The latest iteration of the Zetasizer series employs the basic principles proposed by Roy Pike and his colleagues over 50 years ago but utilizing the latest advances in technology to greatly improve measurement quality, versatility, robustness, and ease of use.

                             The latest Zetasizer Advance series

The innovations continue

The next innovation based on the original opto-electronic research by Steve and his colleagues was Laser Diffraction particle sizing. Malvern was one of the pioneers in Laser Diffraction instrumentation with the release of the first instrument in 1976. Since then, a succession of ever improving instruments has culminated in the Mastersizer 3000 Series, now the market leader in Laser Diffraction particle sizing.

Malvern was merged with its sister company and is now a world-leading analytical instrument company, re-named Malvern Panalytical, and is still based in Malvern town in the UK. They continue to develop technically innovative products and now offer an extensive range of instruments applicable across many Science disciplines and many industries.

So, starting in a garden shed, Steve Trudgill with his commercial acumen and the foresight, knowledge and innovation provided by Roy Pike and his team, were the creators of Malvern Panalytical which has made such a global impact in the field of analytical instrumentation.

Steve Trudgill in retirement. He passed away 2016.

Over the years, Malvern’s innovative products gained the Queen’s Award for Technological Achievement in in 1977, 1981 and 1988. Malvern was also awarded the “Analytical and Scientific Instrument Heritage Certification” for the High Speed Digital Correlator and Probability Analyser System Type K7023.

ATA Scientific – another success story that started in a home garage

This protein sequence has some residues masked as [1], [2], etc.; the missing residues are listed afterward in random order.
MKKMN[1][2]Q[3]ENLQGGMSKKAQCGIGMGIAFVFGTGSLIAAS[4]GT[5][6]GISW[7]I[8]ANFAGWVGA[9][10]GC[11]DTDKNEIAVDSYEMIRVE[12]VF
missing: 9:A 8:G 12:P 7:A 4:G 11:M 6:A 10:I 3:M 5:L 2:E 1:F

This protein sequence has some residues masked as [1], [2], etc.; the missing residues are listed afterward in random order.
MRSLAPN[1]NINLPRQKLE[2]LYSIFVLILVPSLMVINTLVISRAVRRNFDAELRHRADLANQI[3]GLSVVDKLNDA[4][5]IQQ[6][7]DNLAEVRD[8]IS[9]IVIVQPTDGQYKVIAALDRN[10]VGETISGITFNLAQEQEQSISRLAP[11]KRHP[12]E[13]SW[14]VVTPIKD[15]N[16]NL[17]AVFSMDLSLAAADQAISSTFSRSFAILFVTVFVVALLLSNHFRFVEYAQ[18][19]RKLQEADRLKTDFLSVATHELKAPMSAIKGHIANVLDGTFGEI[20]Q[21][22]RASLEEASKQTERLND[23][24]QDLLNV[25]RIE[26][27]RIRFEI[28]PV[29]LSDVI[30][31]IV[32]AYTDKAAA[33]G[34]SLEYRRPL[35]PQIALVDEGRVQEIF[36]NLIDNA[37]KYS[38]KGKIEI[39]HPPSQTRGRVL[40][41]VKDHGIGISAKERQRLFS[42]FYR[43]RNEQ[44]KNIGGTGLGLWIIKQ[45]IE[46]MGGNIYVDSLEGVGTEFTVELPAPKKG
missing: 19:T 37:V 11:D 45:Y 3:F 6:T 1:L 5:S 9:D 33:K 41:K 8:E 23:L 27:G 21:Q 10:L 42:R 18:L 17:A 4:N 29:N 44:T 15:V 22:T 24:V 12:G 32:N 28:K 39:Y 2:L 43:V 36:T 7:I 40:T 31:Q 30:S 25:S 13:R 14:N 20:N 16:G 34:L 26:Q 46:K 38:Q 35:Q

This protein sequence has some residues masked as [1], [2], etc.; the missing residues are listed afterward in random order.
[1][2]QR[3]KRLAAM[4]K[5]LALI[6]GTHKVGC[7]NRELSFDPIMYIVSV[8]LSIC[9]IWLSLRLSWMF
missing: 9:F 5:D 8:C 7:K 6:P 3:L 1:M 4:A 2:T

Resembling a similar humble beginning, ATA Scientific, established over 30 years ago can be traced back not in a garden shed but instead to what is known as the Bundeena Bunker – the old home garage of the company’s founders,located in the Royal National Park. 

Photo from 1970s showing the Bundeena bunker (formally the ATA Scientific office) and founders family home.

Since it’s early days, ATA Scientific has continued to evolve as a business focused on Particle, Surface/Material, Biomolecular Sciences and high resolution Imaging meeting the everchanging needs of the scientific community. Sourcing the latest technologies from around the world the company has supported a diverse range of companies throughout Australia and New Zealand particularly in the pharmaceutical, polymer, chemical and mining industries, in addition to all major universities and government research institutes like CSIRO.

At ATA Scientific, we don’t just sell our instruments

Through collaboration with a broad range of industries and academic institutions, we play a key role in optimising product development and manufacturing processes. We support our customers by providing optimal material characterisation techniques used in a wide range of industries together with key insights into the application, measurements and analysis to fully understand material behaviour. 

As the company grew in people and capability we moved to rented premises, including many years at the ANSTO Technology Park. We are now fortunate enough to move into our own building, at 47 Cawarra Rd Caringbah, Sydney.

This new facility affords purpose-built areas for service work, customer training and a demonstration suite with an array of operating instruments. 

We have built our product range over the years and expanded our customer support capacity. Apart from our long-established Particle Characterisation instruments we now also have an exciting portfolio of Life Science products. This sector is likely to be a future powerhouse given the global focus on genetic medicines, vaccine development etc. We are now well positioned to enhance our ability to support and service the Life Scientific community. We will continue to invest in scientific endeavours such as our Young Scientists Encouragement Awards and conference sponsorships.

We are pleased to be able to share some of the review comments from our customers over the years. Click here to take a look

Contact us for more information today!